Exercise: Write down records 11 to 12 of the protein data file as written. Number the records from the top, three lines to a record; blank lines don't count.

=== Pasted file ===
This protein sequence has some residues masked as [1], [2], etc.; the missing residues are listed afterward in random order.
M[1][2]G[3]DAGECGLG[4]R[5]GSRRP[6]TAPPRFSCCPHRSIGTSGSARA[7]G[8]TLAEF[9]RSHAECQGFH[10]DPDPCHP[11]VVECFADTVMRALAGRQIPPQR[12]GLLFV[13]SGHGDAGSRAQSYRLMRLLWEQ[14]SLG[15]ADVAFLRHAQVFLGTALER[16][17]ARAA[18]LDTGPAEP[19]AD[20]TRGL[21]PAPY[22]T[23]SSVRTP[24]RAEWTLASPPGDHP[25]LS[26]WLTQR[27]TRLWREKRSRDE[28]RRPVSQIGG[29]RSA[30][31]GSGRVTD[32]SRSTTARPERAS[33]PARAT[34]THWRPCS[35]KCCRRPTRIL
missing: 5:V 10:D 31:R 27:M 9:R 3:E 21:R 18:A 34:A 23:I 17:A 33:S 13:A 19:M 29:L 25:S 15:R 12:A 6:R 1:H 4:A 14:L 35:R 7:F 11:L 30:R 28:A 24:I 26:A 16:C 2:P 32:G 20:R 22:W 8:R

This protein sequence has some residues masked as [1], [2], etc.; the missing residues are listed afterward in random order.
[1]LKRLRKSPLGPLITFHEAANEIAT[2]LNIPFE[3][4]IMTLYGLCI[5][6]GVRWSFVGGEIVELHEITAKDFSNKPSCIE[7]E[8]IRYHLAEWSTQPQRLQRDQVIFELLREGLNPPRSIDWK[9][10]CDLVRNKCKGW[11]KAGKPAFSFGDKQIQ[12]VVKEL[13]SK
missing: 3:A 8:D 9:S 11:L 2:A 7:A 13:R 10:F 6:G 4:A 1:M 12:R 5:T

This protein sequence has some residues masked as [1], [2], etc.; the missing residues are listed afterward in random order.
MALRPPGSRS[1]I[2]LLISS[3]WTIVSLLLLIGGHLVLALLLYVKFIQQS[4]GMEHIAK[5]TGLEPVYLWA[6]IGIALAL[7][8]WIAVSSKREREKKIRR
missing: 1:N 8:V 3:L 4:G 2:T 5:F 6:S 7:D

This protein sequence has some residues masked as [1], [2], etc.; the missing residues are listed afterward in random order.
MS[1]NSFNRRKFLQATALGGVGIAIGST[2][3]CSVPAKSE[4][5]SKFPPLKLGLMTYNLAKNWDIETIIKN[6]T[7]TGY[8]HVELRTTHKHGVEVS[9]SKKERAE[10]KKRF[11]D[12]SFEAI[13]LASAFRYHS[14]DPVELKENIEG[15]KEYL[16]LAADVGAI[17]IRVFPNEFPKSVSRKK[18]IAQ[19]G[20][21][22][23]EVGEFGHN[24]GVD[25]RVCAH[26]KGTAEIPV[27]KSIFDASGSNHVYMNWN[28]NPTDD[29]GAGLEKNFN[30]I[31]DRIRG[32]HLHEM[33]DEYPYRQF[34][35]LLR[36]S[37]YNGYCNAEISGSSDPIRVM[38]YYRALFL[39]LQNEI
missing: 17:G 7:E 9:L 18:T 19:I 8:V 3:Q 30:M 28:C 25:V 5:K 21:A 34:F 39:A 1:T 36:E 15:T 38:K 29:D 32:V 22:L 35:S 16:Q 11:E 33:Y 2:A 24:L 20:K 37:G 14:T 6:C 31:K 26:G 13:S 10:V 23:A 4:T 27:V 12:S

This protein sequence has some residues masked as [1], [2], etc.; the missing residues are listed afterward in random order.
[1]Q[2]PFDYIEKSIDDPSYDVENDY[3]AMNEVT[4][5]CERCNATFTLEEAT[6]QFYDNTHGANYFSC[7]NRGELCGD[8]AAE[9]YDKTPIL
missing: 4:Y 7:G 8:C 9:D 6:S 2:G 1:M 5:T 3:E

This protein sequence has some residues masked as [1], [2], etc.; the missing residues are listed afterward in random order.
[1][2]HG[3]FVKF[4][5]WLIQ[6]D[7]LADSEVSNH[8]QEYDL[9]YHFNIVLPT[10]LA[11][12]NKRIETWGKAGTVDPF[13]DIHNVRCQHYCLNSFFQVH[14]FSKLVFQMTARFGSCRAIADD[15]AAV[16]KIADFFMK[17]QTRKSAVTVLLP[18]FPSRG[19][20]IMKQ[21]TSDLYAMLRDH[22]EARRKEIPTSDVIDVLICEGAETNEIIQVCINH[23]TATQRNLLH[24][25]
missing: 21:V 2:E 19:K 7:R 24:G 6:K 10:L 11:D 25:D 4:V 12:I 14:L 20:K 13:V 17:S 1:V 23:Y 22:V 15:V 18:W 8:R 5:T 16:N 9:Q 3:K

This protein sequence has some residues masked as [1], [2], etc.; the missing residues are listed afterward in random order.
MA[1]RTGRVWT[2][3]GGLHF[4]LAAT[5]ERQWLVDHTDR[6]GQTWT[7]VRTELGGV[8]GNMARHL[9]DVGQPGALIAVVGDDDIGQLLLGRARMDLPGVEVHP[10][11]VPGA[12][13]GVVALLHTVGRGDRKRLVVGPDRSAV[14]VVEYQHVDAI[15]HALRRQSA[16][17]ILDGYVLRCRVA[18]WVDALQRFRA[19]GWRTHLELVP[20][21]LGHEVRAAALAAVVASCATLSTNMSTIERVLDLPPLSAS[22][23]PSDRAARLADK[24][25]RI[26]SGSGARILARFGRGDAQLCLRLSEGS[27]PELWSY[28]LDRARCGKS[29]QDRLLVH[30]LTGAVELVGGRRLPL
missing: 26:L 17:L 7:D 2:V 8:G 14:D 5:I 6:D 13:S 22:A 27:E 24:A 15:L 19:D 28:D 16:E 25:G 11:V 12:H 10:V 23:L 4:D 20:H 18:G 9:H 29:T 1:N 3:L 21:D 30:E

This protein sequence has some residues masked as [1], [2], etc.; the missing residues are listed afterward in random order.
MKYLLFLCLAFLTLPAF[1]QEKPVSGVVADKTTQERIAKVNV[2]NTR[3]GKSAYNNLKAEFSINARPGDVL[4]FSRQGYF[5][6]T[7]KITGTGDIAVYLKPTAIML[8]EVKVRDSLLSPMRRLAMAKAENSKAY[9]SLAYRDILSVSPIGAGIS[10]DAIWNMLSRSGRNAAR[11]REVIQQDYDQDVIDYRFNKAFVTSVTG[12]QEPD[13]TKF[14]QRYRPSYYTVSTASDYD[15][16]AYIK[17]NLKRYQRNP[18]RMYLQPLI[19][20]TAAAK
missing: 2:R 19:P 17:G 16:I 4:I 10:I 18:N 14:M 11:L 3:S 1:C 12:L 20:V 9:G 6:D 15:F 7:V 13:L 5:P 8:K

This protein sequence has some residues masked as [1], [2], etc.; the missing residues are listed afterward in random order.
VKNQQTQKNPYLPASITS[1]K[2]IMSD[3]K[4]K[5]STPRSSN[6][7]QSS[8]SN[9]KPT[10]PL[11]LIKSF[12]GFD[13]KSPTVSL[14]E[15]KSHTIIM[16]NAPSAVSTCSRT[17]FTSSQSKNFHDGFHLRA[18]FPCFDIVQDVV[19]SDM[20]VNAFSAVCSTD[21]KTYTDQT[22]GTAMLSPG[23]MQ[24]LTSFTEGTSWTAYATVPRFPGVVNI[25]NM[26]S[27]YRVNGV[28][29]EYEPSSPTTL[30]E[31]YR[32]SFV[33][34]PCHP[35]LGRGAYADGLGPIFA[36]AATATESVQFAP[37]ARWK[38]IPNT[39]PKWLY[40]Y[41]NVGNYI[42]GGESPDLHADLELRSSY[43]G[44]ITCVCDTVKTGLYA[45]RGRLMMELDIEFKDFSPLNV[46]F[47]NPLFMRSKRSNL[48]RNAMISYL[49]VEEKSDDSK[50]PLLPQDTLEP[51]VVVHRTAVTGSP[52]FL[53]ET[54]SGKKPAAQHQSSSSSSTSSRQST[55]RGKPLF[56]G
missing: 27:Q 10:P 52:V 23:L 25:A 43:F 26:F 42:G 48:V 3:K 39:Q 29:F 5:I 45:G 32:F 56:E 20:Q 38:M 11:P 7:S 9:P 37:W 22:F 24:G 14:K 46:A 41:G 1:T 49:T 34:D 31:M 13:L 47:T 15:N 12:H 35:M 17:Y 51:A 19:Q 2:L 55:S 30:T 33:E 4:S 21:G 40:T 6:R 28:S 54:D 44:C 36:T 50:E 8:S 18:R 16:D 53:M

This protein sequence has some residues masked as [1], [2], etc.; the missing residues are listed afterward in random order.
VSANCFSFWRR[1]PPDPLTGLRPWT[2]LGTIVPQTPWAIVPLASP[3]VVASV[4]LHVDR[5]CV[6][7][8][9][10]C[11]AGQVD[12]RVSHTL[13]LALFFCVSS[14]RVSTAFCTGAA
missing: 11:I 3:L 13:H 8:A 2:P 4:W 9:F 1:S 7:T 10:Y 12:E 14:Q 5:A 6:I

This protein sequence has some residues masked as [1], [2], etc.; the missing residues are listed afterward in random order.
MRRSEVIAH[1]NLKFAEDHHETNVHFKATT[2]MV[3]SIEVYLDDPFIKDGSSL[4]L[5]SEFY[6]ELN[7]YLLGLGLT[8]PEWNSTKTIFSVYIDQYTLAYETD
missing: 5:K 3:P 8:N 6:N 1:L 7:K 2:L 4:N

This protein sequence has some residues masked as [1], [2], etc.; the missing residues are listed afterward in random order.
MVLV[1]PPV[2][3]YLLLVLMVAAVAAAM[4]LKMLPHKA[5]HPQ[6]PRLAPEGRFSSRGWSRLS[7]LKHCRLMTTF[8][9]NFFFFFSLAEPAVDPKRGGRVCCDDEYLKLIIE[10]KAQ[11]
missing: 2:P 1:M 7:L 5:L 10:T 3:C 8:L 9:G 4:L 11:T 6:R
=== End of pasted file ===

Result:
This protein sequence has some residues masked as [1], [2], etc.; the missing residues are listed afterward in random order.
MRRSEVIAH[1]NLKFAEDHHETNVHFKATT[2]MV[3]SIEVYLDDPFIKDGSSL[4]L[5]SEFY[6]ELN[7]YLLGLGLT[8]PEWNSTKTIFSVYIDQYTLAYETD
missing: 5:K 3:P 8:N 6:N 1:L 7:K 2:L 4:N

This protein sequence has some residues masked as [1], [2], etc.; the missing residues are listed afterward in random order.
MVLV[1]PPV[2][3]YLLLVLMVAAVAAAM[4]LKMLPHKA[5]HPQ[6]PRLAPEGRFSSRGWSRLS[7]LKHCRLMTTF[8][9]NFFFFFSLAEPAVDPKRGGRVCCDDEYLKLIIE[10]KAQ[11]
missing: 2:P 1:M 7:L 5:L 10:T 3:C 8:L 9:G 4:L 11:T 6:R